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Job tasks, computer use, and the decreasing part-time pay penalty for women in the UK

  • Elsayed, A.E.A.

    (Research Centre for Educ and Labour Mark)

  • de Grip, A.

    (Research Centre for Educ and Labour Mark)

  • Fouarge, D.

    (Research Centre for Educ and Labour Mark)

Using data from the UK Skills Surveys, we show that the part-time pay penalty for female workers within low- and medium-skilled occupations decreased significantly over the period 1997-2006. The convergence in computer use between part-time and full-time workers within these occupations explains a large share of the decrease in the part-time pay penalty. However, the lower part-time pay penalty is also related to lower wage returns to reading and writing which are performed more intensively by full-time workers. Conversely, the increasing returns to influencing has increased the part-time pay penalty despite the convergence in the influencing task input between part-time and full-time workers. The relative changes in the input and prices of computer use and job tasks together explain more than 50 percent of the decrease in the part-time pay penalty.

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Paper provided by Maastricht University, Research Centre for Education and the Labour Market (ROA) in its series ROA Research Memorandum with number 003.

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Date of creation: 01 Jan 2014
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Handle: RePEc:unm:umaror:2014003
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  1. Manning, Alan & Petrongolo, Barbara, 2007. "The Part-Time Pay Penalty for Women in Britain," CEPR Discussion Papers 6058, C.E.P.R. Discussion Papers.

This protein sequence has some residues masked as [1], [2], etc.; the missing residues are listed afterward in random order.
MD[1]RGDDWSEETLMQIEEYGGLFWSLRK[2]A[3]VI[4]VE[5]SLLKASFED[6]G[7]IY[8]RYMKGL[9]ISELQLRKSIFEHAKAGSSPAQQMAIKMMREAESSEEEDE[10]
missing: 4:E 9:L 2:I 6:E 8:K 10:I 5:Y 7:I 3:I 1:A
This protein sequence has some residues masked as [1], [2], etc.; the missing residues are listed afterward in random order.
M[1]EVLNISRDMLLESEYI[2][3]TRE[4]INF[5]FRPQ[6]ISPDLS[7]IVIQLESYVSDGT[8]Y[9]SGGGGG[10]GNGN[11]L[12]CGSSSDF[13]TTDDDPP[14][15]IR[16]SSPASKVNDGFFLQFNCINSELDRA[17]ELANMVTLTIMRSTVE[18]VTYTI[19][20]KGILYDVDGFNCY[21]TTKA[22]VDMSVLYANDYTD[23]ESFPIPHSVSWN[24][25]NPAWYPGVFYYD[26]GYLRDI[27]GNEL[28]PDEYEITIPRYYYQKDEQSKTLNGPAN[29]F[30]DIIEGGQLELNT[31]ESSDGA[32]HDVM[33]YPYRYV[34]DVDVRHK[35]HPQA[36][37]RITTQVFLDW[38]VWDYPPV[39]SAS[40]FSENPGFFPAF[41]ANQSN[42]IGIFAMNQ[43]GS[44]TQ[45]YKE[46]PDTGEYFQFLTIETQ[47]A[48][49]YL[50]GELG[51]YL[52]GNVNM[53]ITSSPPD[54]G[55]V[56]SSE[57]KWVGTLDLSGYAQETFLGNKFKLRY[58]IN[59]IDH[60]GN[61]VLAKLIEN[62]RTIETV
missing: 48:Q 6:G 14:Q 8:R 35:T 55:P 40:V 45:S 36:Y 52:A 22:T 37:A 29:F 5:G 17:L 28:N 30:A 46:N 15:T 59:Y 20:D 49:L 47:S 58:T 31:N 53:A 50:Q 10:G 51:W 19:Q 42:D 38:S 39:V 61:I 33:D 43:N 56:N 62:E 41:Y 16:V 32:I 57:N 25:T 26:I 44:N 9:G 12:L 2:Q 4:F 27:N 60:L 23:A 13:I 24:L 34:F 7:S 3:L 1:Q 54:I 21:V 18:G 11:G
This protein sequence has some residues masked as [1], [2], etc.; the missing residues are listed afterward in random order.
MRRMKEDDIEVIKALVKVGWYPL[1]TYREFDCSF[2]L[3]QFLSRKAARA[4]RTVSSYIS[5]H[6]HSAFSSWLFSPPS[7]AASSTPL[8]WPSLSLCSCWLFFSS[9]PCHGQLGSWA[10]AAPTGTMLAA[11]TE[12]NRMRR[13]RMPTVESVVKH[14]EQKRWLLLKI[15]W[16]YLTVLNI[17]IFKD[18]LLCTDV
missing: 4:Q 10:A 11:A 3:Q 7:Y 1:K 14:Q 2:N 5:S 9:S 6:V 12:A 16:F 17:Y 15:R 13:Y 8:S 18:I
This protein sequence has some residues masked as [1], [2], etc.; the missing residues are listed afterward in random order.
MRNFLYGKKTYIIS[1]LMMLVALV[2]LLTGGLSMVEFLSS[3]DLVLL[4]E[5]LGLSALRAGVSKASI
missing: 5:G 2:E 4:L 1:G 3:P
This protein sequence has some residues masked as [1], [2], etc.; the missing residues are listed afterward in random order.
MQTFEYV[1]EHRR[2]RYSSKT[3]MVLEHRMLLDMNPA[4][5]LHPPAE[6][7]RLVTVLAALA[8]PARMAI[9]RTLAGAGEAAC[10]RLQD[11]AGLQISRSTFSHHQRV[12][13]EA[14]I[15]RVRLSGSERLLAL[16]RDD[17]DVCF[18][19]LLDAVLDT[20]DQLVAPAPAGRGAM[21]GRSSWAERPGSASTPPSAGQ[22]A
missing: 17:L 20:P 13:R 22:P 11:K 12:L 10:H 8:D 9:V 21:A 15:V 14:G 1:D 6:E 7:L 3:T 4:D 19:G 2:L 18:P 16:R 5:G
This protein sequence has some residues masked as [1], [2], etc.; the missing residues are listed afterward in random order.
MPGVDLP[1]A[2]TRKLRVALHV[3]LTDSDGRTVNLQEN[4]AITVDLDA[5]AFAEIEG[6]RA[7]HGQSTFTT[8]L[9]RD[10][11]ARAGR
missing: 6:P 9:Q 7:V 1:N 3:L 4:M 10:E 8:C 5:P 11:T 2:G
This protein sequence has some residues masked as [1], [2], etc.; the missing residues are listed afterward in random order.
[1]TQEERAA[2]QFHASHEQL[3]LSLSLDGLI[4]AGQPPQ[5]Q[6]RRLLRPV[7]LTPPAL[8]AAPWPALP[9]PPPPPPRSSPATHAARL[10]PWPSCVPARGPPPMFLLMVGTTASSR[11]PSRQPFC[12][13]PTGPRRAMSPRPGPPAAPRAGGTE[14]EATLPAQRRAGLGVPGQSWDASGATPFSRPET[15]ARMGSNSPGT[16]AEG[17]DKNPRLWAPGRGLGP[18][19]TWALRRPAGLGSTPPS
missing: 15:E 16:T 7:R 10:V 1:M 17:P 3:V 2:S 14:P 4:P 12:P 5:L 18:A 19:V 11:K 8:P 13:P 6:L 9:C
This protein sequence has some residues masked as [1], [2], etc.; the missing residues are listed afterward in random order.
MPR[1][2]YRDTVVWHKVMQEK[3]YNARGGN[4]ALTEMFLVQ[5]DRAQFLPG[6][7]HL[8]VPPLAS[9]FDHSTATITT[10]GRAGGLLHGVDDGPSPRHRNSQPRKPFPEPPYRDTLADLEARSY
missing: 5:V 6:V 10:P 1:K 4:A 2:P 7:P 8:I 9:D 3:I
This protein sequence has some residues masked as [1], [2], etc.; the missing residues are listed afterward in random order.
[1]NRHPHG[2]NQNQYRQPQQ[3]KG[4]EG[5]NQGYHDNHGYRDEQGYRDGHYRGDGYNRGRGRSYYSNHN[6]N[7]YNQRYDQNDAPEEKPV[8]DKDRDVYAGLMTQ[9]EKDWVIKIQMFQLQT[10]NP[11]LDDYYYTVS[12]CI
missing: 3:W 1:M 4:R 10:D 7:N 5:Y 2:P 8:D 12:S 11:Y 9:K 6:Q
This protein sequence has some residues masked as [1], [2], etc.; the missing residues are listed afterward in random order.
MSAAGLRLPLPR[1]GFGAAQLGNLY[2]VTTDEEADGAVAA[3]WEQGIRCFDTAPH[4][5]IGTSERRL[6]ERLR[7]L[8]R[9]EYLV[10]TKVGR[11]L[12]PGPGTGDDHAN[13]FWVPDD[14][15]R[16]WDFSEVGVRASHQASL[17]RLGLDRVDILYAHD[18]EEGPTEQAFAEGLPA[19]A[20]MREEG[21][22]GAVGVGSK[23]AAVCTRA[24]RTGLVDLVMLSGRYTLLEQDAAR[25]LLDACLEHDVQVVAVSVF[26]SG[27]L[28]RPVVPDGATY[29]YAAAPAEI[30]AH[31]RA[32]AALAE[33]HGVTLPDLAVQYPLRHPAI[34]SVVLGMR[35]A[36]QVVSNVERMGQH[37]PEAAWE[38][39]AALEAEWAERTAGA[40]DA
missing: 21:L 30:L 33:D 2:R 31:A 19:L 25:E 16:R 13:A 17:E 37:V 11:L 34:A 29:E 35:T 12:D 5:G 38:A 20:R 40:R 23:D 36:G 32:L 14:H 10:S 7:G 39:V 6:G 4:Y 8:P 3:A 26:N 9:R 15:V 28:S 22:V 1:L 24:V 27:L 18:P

2. David H. Autor & Frank Levy & Richard J. Murnane, 2003. "The skill content of recent technological change: an empirical exploration," Proceedings, Federal Reserve Bank of San Francisco, issue Nov.
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  4. Snower, Dennis J. & Goerlich, Dennis, 2013. "Multitasking and Wages," IZA Discussion Papers 7426, Institute for the Study of Labor (IZA).
  5. Alison Booth & Jan Ours, 2013. "Part-time jobs: what women want?," Journal of Population Economics, Springer;European Society for Population Economics, vol. 26(1), pages 263-283, January.
  6. Black, Sandra E. & Spitz-Oener, Alexandra, 2007. "Explaining Women’s Success: Technological Change and the Skill Content of Women’s Work," IZA Discussion Papers 2803, Institute for the Study of Labor (IZA).
  7. Elias, Peter & McKnight, Abigail, 2001. "Skill Measurement in Official Statistics: Recent Developments in the UK and the Rest of Europe," Oxford Economic Papers, Oxford University Press, vol. 53(3), pages 508-40, July.
  8. Daron Acemoglu & David Autor, 2010. "Skills, Tasks and Technologies: Implications for Employment and Earnings," NBER Working Papers 16082, National Bureau of Economic Research, Inc.
  9. Blau, Francine D & Kahn, Lawrence M, 1992. "The Gender Earnings Gap: Learning from International Comparisons," American Economic Review, American Economic Association, vol. 82(2), pages 533-38, May.
  10. Karen Mumford & Peter N. Smith, 2009. "What determines the part-time and gender earnings gaps in Britain: evidence from the workplace," Oxford Economic Papers, Oxford University Press, vol. 61(suppl_1), pages i56-i75, April.
  11. Luis Garicano & Esteban Rossi-Hansberg, 2006. "Organization and Inequality in a Knowledge Economy," The Quarterly Journal of Economics, Oxford University Press, vol. 121(4), pages 1383-1435.
  12. Nabanita Datta Gupta & Ronald L. Oaxaca & Nina Smith, 2006. "Swimming Upstream, Floating Downstream: Comparing Women's Relative Wage Progress in the United States and Denmark," ILR Review, Cornell University, ILR School, vol. 59(2), pages 243-266, January.
  13. Sara Connolly & Mary Gregory, 2009. "The part-time pay penalty: earnings trajectories of British Women," Oxford Economic Papers, Oxford University Press, vol. 61(suppl_1), pages i76-i97, April.
  14. Gillian Paull, 2008. "Children and Women's Hours of Work," Economic Journal, Royal Economic Society, vol. 118(526), pages F8-F27, 02.
  15. Lindley, Joanne, 2012. "The gender dimension of technical change and the role of task inputs," Labour Economics, Elsevier, vol. 19(4), pages 516-526.
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